After Georgi’s birth, normal life in the small flat that Petya and Ivan shared with their teenage son, Todor, had come to a standstill. The family was traumatised and Petya cried constantly. Her mother, Georgi’s grandmother, decided she had to find a way to help. A neighbour had told her about an organisation that worked to reunite children from institutions with their birth families and eventually she managed to make contact with Hope and Homes for Children.

Kremi, a member of our expert team in Bulgaria, met with Petya and spent two hours listening to her fears and her pain – emotions she had not wanted to share with her husband or her older son. Then Kremi gave Petya as much information as she could about Down’s Syndrome and explained the therapies, treatments and support that would be available if the family chose to care for Georgi themselves. She said that Hope and Homes for Children could put her in touch with other families who were caring for children with Down’s Syndrome and reassured her that the expenses would not be as great as the family had been told. She also told Petya that they could call her for support, 24 hours a day.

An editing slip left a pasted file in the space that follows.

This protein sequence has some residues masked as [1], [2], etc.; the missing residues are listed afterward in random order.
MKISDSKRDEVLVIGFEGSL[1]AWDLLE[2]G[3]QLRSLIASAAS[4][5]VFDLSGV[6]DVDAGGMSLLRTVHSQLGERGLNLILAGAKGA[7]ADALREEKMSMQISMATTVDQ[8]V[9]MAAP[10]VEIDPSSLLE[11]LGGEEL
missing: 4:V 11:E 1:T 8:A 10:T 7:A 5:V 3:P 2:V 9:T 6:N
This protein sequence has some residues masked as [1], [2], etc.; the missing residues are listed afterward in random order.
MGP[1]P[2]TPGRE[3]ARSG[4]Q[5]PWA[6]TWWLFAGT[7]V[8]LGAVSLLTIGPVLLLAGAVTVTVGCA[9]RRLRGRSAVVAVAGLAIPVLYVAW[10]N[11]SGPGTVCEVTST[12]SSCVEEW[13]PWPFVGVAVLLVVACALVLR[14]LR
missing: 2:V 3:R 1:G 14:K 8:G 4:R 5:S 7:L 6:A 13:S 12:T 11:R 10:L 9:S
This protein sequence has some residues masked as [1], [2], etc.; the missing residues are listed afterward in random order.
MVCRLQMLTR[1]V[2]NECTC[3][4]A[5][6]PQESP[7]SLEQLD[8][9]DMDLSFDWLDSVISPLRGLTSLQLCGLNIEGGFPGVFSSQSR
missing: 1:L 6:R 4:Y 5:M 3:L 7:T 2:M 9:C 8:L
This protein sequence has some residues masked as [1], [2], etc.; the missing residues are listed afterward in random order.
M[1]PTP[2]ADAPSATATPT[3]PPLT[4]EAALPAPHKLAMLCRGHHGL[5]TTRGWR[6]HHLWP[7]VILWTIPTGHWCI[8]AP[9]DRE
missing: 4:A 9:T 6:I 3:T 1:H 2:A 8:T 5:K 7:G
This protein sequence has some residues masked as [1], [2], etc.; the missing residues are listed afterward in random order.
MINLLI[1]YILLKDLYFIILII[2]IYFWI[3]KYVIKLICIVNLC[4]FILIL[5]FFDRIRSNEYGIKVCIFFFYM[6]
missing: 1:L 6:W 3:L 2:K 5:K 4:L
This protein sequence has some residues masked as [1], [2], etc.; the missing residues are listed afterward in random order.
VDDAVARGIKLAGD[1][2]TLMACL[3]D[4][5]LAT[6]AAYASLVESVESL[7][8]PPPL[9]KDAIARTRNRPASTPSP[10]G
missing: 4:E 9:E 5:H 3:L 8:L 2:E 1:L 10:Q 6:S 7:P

Perhaps most crucially of all, Kremi reassured Petya that just like other children, every child with Down’s Syndrome has their own unique potential to develop and enjoy their lives. “Georgi will make you smile more than he will make you cry,” she said.

Kremi suggested that Petya take some time to talk things through with her husband and son and to decide what to do. But Petya could not wait that long. She called Ivan at work and told him what Kremi had said. Two hours later she called Kremi back and told her, “I want my boy”.

Hope and Homes for Children helped Petya and Ivan with the paperwork needed to bring Georgi home. Our team in Bulgaria made sure the process for reintegrating children from institutions with their families was carried out as quickly as possible. When Georgi was six months old, Petya and Ivan brought him home.